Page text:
New requirements for interagency agreements

Agencies now have guidelines from the lead federal procurement office designed to help them make sound business decisions and better manage assisted acquisitions.

After Oct. 1, the Office of Federal Procurement Policy is requiring agencies to ensure that decisions to use interagency acquisitions are supported by “best-interest determination.” Those determinations are described in the new guidance on interagency contracting released today.

For example, in a best-interest determination, OFPP suggests that contracting officials consider whether they’re paying more to use another agency’s contract than handling the work on their own. When an agency needs another agency's assistance for an acquisition, OFPP recommends that the agency making the request should consider the servicing agency’s experience and expertise, its ability to comply with policies, and its service fees, the guidance document states.

After Nov. 3, agencies entering into new interagency agreements must include 31 elements described in the guidance. For example, the agreement must have general terms and conditions, such as the legal authority of the agency providing the service, the scope of the agreement, and each party’s right to terminate the agreement.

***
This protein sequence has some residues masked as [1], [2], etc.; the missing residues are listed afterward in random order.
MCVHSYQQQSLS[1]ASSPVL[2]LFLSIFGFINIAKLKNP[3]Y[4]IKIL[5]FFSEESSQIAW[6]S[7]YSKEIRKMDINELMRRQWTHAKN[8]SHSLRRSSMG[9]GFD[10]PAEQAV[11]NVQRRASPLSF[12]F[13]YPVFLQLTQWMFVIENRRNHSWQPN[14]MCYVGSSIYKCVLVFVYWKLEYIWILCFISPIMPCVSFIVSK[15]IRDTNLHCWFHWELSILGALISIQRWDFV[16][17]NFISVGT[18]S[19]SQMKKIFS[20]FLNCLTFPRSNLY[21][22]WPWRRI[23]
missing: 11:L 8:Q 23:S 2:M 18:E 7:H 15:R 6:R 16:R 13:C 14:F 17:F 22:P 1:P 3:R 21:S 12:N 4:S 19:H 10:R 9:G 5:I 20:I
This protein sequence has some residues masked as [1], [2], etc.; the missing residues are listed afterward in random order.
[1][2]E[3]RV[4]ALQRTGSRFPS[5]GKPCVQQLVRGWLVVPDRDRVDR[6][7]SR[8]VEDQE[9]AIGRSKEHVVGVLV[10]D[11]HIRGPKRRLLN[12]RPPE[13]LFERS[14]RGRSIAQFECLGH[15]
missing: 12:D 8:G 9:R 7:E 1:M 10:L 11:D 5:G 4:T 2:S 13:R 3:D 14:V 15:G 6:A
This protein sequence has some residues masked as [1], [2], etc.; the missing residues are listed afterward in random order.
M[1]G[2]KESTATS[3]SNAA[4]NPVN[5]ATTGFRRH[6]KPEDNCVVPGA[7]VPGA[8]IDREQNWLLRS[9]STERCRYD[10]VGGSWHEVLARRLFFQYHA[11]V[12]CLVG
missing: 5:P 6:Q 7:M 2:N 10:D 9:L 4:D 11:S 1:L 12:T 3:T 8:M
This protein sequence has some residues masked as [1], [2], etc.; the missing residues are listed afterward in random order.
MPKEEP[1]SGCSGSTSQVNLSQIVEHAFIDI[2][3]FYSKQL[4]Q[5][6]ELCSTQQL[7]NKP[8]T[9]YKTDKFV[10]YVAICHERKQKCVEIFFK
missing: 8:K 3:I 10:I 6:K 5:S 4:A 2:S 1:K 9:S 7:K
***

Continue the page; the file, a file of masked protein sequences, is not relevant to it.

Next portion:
The agreement also must include details on requirements and funding information, such as projected milestones, a description of the assistance, and data from both parties that will be required to transfer and obligate funds, the guidance states.

In the 70-page document, OFPP gives agencies guidance on making sound business decisions regarding interagency contracts and strengthening how agencies manage the assisted acquisitions. The guidance comes with a model interagency agreement for an assisted acquisition and an example of a completed agreement, on which to base a future contract. It also includes a checklist of roles and responsibilities for agencies involved in the acquisitions.

Paul Denett, OFPP administrator, wrote in a memo accompanying the document that agencies currently lack a precise understanding of their responsibilities in interagency acquisitions. Without the knowing what’s expected of the agency requesting the assistance and agency providing it, each party has struggled with poor planning, inconsistent uses of contract competitions, weak management and concerns about financial controls, Denett wrote.

Interagency contracts appeal to contracting officers who are understaffed and under pressure to meet their agencies’ acquisition requirements quickly, officials have said, while adding agencies can buy the wrong thing as quickly. With the new guidelines, OFPP wants to improve oversight of the interagency contracts and have the contracts removed from the Government Accountability Office’s High Risk List.

About the Author

Matthew Weigelt is a freelance journalist who writes about acquisition and procurement.

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